"The Raven" deals with a lonely narrator who is pondering upon the loss of his loved one when he is suddenly visited by a talking raven. The raven, however, has a one-word vocabulary and anything the narrator asks it, the raven responds, "Nevermore."
The more detailed the narrator becomes in his inquiries of the raven, the more he realizes that he will never be reunited with his lost love Lenor in heaven after his death. He also comes to believe that the raven is an evil prophet come to torment him with this horrid realization for the rest of his days, as symbolized by the stubborn resistance of the raven to disappear back into the night.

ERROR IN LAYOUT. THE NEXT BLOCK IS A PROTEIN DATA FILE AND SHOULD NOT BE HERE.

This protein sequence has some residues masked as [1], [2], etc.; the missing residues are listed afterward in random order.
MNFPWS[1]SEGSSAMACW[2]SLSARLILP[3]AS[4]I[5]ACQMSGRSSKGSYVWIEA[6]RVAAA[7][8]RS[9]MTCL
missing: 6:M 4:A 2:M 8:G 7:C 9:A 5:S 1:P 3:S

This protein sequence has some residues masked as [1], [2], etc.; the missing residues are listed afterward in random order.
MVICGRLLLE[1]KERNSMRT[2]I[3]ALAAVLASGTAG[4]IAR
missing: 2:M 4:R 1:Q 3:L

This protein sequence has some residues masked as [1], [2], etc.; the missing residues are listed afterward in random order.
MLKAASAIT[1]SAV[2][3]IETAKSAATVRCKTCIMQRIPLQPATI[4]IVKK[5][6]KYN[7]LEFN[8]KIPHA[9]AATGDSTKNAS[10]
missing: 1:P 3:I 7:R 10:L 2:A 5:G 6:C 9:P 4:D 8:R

"The Raven" is one of Poe's most famous and read poems partly because of the ingenious manner in which the plot develops. At first, the narrator is amused by the raven and imagines that it was probably owned previously by some unfortunate man whose bad luck caused him to utter the word "nevermore." The narrator also predicts that the raven is sure to leave him by morning, abandoning him like everyone else has. It is only when the raven responds to this with "nevermore" that the narrator begins to make the more frightening discoveries about the raven's visit.